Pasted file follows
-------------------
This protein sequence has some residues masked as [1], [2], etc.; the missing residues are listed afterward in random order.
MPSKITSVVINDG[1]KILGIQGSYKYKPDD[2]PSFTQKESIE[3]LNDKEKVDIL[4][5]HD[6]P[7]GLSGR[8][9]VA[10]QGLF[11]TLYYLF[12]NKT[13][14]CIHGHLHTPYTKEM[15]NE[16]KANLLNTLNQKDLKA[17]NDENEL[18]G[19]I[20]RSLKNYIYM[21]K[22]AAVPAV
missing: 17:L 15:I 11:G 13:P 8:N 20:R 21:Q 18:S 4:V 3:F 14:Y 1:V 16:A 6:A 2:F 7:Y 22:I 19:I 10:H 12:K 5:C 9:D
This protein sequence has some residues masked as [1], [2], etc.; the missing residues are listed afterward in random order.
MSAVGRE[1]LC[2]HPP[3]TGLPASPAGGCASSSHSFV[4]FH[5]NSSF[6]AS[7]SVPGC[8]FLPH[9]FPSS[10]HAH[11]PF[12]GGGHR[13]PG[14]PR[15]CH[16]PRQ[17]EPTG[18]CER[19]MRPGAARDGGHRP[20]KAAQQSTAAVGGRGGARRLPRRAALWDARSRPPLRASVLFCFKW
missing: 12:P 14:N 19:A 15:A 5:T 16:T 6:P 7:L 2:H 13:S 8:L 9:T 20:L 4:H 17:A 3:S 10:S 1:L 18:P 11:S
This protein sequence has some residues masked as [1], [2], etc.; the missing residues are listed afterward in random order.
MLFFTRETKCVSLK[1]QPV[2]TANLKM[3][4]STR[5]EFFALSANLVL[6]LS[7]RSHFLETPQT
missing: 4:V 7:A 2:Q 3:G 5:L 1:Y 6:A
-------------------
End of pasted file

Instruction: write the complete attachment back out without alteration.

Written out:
This protein sequence has some residues masked as [1], [2], etc.; the missing residues are listed afterward in random order.
MPSKITSVVINDG[1]KILGIQGSYKYKPDD[2]PSFTQKESIE[3]LNDKEKVDIL[4][5]HD[6]P[7]GLSGR[8][9]VA[10]QGLF[11]TLYYLF[12]NKT[13][14]CIHGHLHTPYTKEM[15]NE[16]KANLLNTLNQKDLKA[17]NDENEL[18]G[19]I[20]RSLKNYIYM[21]K[22]AAVPAV
missing: 17:L 15:I 11:G 13:P 8:N 20:R 21:Q 18:S 4:V 3:F 14:Y 1:V 16:A 6:A 2:F 7:Y 22:I 19:I 10:H 12:K 5:C 9:D
This protein sequence has some residues masked as [1], [2], etc.; the missing residues are listed afterward in random order.
MSAVGRE[1]LC[2]HPP[3]TGLPASPAGGCASSSHSFV[4]FH[5]NSSF[6]AS[7]SVPGC[8]FLPH[9]FPSS[10]HAH[11]PF[12]GGGHR[13]PG[14]PR[15]CH[16]PRQ[17]EPTG[18]CER[19]MRPGAARDGGHRP[20]KAAQQSTAAVGGRGGARRLPRRAALWDARSRPPLRASVLFCFKW
missing: 12:P 14:N 19:A 15:A 5:T 16:T 6:P 7:L 2:H 13:S 8:L 9:T 20:L 4:H 17:A 3:S 10:S 1:L 18:P 11:S
This protein sequence has some residues masked as [1], [2], etc.; the missing residues are listed afterward in random order.
MLFFTRETKCVSLK[1]QPV[2]TANLKM[3][4]STR[5]EFFALSANLVL[6]LS[7]RSHFLETPQT
missing: 4:V 7:A 2:Q 3:G 5:L 1:Y 6:A